03/02/2011 - 00:00

Service access key for MercyCare

03/02/2011 - 00:00

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RECENTLY appointed MercyCare CEO Chris Hall is in the process of developing a new strategic plan to better integrate the wide variety of services the community organisation provides.

Service access key for MercyCare

RECENTLY appointed MercyCare CEO Chris Hall is in the process of developing a new strategic plan to better integrate the wide variety of services the community organisation provides.

Mr Hall joined MercyCare last November after undertaking a comprehensive study of mergers and other alliances across the sector, visiting more than 50 organisations in two months in the UK and US as part of a Churchill Fellowship awarded in 2009.

He has worked in the community service industry for more than 30 years, with the past two decades in senior management roles. His principal focus has been around organisational change management such as mergers and acquisitions.

“We’ve got the advantage of having a whole suite of services that can provide care for people basically from birth to death; not a lot of organisations necessarily have that,” Mr Hall said.

“So what we’re looking at doing, is how do we provide that suite of services, in a way that people can easily access those services without them being split up and siloed in their approach.“

MercyCare, based in Wembley, provides community services in the aged-care sector, family services such as day care, foster care and youth services, and operates the Mercy Hospital in Mount Lawley.

The organisation, started by the Sisters of Mercy in 1846, was handed over to lay administration in 2002. It currently has more than 1,200 staff and volunteers and annual revenue of $85 million.

Mr Hall said the most important thing in organisational change was how it affected those who used the services.

“Whatever we do organisationally has to be with the purpose to provide a better outcome for the people we are here for. If it’s not, then why are we doing it?” he said.

MercyCare plans to appoint a new CFO and create a human resources role as well as look at new avenues of funding.

“All organisations need to diversify their income base and increase their revenue. That is the only way to survive in the current funding environment,” Mr Hall said.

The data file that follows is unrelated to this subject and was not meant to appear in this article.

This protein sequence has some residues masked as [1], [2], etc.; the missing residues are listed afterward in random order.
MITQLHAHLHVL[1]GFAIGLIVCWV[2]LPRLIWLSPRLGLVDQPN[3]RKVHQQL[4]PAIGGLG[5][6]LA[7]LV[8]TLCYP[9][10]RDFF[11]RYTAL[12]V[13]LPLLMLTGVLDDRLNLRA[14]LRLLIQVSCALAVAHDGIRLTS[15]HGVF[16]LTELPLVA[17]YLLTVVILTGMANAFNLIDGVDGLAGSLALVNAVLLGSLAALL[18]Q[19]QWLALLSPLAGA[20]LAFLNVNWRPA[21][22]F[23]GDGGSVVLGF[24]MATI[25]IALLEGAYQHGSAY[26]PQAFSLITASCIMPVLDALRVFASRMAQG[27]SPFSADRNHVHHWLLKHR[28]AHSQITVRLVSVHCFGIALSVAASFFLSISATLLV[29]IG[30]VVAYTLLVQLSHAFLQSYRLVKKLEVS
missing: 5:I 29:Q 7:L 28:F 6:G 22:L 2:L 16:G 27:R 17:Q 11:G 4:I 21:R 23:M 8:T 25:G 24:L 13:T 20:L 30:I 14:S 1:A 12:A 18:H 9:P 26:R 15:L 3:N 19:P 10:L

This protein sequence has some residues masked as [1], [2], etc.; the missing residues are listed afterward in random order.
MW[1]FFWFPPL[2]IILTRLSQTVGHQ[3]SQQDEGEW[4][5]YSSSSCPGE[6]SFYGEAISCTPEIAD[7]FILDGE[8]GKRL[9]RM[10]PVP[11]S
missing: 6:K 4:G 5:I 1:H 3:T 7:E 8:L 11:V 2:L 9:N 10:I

“If you don’t do that you are very limited in terms of your ability to meet what are very complex needs in the community.”

He said the organisation’s services were in greater demand due to challenges around affordable housing, alcohol and drug abuse, and mental health issues. In addition, growing numbers of two-income families were struggling due to higher mortgage and utility costs.

The demands from the aging population also far exceeded those he had seen previously, according to Mr Hall.

The draft report of the Productivity Commission’s ‘Inquiry into Caring for Older Australians’, released last month, acknowledged that the aged-care sector was not sustainable into the future unless changes to funding arrangements were made and a more effective service delivery implemented.

According to the report, taxpayers predominantly funded formal aged-care services in Australia, with some user co-contributions. In the financial year ending 2009, the total nationwide expenditure on aged-care services by federal and state governments was about $10.1 billion.

Mr Hall said managing community organisations was complex because they usually had more stakeholders to consider than for-profit businesses and had a high level of compliance and legislative requirements.

“It’s a constant juggling act but the reality is that these sorts of organisations are being required to operate much more as businesses and yet deliver a social return,” he said.

“And that’s the challenge that we face in balancing that, so we don’t lose sight of the critical importance of our mission, why we’re here in the first place as an organisation.”

 

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